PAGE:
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New Writing Series Winter 2015

Peter Middleton – Wednesday, January 21, 2015 – Visual Arts Presentation Lab (SME 149) at 4:30 pm

Peter Middleton

What role does poetry play in public life? This question has led my research for many years. I have studied poetry performance, the gender politics of poetry, poetry as cultural memory, the role of little magazines, changing readerships, and most recently the interplay between poetry and science. Given the rigor required by scientific research, what possible use is a form of writing not grounded in exact knowledge other than as a cheerleader or critic on the sidelines? Recently I have been working with clinical researchers who are challenging the dogma that DNA is our medical fate. They are finding signs that the actions of the genes can be altered by environmental factors, alterations that may even last for generations. We appear to be on the verge of a new era of genetic medicine or epigenetics. Can poetry play any part in this? My talk explores the contribution that poetry can make to the wider public assessment of the linguistic, metaphorical, cultural, and ethical implications of such developments.

                                                              --Peter Middleton

Peter Middleton is the author of the forthcoming Physics Envy (Chicago), a book about American poetry and science in the Cold War due to appear later in 2015. He is also the author of books on poetry and performance, a co-authored book on memory, and a study of masculinity, as well as many essays on modern poetry, and on literature and science, including climate change. He is currently the Secretary of the British Society for Literature and Science. Educated in both the United Kingdom and the United States, he is a Professor of English at the University of Southampton, UK.

PodcastPodcast of event

Fred Moten and Michael Palmer – Wednesday, February 11, 2015 – Visual Arts Presentation Lab (SME 149) at 4:30 pm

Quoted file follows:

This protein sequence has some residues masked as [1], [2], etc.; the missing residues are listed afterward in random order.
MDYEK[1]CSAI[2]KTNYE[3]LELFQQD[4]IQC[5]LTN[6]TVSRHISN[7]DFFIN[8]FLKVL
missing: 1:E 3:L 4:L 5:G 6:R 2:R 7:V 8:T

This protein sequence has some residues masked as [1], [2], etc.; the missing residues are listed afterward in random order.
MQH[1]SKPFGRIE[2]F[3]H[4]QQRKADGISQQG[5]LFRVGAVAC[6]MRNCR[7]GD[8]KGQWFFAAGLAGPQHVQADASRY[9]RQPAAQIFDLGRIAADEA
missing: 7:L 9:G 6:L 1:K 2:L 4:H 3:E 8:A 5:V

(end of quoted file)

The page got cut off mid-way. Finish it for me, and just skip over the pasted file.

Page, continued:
Red and Michael

Moten’s field is black study, where he works at the intersection of poetry, critical theory, and literary and performance studies. He is interested in the poetics of black social life and the social life of art.

                                                       --Fred Moten

Fred Moten is author of In the Break: The Aesthetics of the Black Radical Tradition, Hughson’s Tavern, B. Jenkins, The Undercommons: Fugitive Planning and Black Study (with Stefano Harney), The Feel Trio and The Little Edges. He lives in Los Angeles and teaches at the University of California, Riverside.

Twenty Questions Regarding Poetics

Do we not write to enhance awareness and to retune body and mind to their latent, or repressed, potentialities – to what is always already there? To reclaim the uncanny? To make strange the ordinary? To sing the unsayable? To deepen both celebration and mourning? To dwell? To dwell inwardly with Dickinson and outwardly with Whitman? To dwell upon and dwell among? To dwell in the future-past? (To be, as Edward Said once said, untimely?) To gather shards? To suffer fools gladly? To peer into the well at the reflection of spectral selves and stars? To confuse and conjoin one’s body with another’s? To write upon the walls? To listen? To question? To find the measure? To grow into silence? To get lost?

In the words of Nichita Stănescu:

To be inside phenomena, always

inside phenomena.

In those of George Oppen (after Shelley):

Poets are the legislators of the unacknowledged world.

                                                               --Michael Palmer